39 votes

How long should Tildes remain an invitation-only platform?

I've seen it argued, here and there, that Tildes should always remain an invitation-only platform. I, certainly, understand that this could solve a great number of problems. Are there any downsides to remaining invitation-only? Should we, periodically, talk about this more? Say once every six months?

78 comments

  1. [12]
    Amarok
    Link
    Explosive growth is the issue. Double a community's size overnight and it changes, sometimes for the better, but usually for the worse - and the larger it is when it doubles, the more likely it's...

    Explosive growth is the issue. Double a community's size overnight and it changes, sometimes for the better, but usually for the worse - and the larger it is when it doubles, the more likely it's for the worse.

    Any invite management scheme is fine as long as it guards against explosive growth. In theory, someday, we'll have a trust system that allows for permanent open signups, but that is assuming the trust system gives communities real self-governance and resilience that works. It still has to be built, and tested, and proven. That can only happen by walking through it one step at a time as the community grows, there are no shortcuts.

    There's nothing stopping Tildes from going open-signup right now, and in the quiet periods like this where the rest of the net doesn't notice the place, that's the best time for it. If the horde shows up, flip the switch, close the gate, and wait it out... then open the doors again much later and see who had the patience to sit on the porch waiting. Be picky. Treat it like fight club.

    There are many possibilities for advanced invite mechanics, too. We've talked about lurker conversion systems, one to many invite links, some kind of publicly-open request-an-invite forum, upgrading temporary guest accounts commenting on public threads to full users... there's a lot of space to explore.

    I think the better question might be, which one of these do we want to play with first? :P I do think we should talk about this from time to time. Perhaps some kind of six-month-ish 'state of tildes' discussion.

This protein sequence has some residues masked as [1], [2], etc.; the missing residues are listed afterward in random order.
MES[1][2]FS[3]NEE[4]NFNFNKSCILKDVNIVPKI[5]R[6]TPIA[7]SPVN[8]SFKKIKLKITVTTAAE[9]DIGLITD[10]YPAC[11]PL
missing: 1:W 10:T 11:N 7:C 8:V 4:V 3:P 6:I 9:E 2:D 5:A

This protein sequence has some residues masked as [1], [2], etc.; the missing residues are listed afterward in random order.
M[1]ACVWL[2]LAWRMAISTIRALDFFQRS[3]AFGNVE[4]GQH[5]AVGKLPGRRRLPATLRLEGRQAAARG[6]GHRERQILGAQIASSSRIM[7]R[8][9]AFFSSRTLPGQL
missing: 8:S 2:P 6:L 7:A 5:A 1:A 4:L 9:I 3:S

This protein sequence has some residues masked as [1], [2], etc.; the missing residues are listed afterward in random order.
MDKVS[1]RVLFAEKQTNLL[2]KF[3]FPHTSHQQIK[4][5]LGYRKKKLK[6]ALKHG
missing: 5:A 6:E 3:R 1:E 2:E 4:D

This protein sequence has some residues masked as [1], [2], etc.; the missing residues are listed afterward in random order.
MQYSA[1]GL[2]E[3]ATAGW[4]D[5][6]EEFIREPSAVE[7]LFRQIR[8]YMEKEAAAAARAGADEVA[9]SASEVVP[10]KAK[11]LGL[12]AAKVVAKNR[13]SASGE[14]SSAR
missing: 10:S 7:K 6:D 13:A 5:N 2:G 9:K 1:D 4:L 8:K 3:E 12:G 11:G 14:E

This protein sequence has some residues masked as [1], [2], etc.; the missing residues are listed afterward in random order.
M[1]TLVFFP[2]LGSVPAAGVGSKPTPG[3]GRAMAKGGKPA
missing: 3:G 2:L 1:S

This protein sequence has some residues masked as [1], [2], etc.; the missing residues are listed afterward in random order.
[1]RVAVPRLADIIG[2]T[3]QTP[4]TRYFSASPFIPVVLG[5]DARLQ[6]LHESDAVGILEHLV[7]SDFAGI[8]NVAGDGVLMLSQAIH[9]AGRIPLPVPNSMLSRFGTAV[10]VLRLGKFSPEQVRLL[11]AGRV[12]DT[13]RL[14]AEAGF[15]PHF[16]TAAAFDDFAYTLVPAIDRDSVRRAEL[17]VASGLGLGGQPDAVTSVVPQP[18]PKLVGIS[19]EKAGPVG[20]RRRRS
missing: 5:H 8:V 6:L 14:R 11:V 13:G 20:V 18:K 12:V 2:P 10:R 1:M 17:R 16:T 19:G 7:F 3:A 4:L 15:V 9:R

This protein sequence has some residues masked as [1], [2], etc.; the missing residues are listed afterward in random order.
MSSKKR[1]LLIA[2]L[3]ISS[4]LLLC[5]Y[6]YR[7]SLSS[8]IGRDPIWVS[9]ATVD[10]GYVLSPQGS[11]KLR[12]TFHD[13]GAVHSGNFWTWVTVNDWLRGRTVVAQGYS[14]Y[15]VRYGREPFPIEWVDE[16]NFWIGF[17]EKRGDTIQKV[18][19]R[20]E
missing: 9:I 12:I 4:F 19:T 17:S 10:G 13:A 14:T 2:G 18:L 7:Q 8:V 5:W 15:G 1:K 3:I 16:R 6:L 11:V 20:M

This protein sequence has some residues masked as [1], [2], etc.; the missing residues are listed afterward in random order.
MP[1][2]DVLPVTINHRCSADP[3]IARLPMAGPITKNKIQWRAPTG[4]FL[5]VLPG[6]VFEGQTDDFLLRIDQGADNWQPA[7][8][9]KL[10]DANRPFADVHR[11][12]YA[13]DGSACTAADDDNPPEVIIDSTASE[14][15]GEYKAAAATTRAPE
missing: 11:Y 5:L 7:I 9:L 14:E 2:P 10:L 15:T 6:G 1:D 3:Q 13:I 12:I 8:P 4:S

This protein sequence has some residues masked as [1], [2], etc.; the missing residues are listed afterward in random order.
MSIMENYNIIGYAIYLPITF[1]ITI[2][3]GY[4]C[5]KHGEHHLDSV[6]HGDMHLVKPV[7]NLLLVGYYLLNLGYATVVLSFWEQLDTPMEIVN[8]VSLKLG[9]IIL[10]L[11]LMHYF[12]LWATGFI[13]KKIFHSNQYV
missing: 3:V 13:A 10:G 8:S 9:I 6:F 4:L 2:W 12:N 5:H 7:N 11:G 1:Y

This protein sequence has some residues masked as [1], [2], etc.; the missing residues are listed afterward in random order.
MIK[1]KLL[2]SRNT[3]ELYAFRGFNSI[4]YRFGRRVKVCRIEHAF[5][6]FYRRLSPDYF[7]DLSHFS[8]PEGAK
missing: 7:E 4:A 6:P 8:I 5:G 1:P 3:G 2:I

32 votes
    1. [4]
      Algernon_Asimov
      Link Parent
      There's a simpler approach to managing sign-ups. We could limit new sign-ups to X% of the existing population every month. We calculate X to be low enough that the new users don't overwhelm the...

      There's a simpler approach to managing sign-ups.

      We could limit new sign-ups to X% of the existing population every month. We calculate X to be low enough that the new users don't overwhelm the existing community, but high enough to allow the site to grow. As one example, allowing 6% new sign-ups every month would result in the community roughly doubling in size every year.

      So, we could have open registrations that reset every month. At the beginning of each month, an algorithm takes the number of current users in Tildes, and calculates how many registrations will be accepted for that coming month. When those registrations are used up, noone else can sign up until the beginning of the next month.

      10 votes
      1. [4]
        Comment deleted by author
        Link Parent
        1. [3]
          Algernon_Asimov
          Link Parent
          No, no waiting list. Just a message to the person trying to sign in: "Registrations for Tildes are closed for this month. Please try again next month." I'm not trying to solve the barrier to...

          That would basically be a waiting list?

          No, no waiting list. Just a message to the person trying to sign in: "Registrations for Tildes are closed for this month. Please try again next month."

          Which would solve not being overwhelmed but not the barrier to entry.

          I'm not trying to solve the barrier to entry. I'm just suggesting to @Amarok that if we are going to have a barrier to entry, there are simpler ways to do it than the various ways he keeps suggesting: "lurker conversion systems, one to many invite links, some kind of publicly-open request-an-invite forum, upgrading temporary guest accounts commenting on public threads to full users". They're all creative ways to maintain a barrier to entry, but they all involve some level of complexity. So I'm pointing out that there are simpler ways to keep a barrier to entry if that is what people want.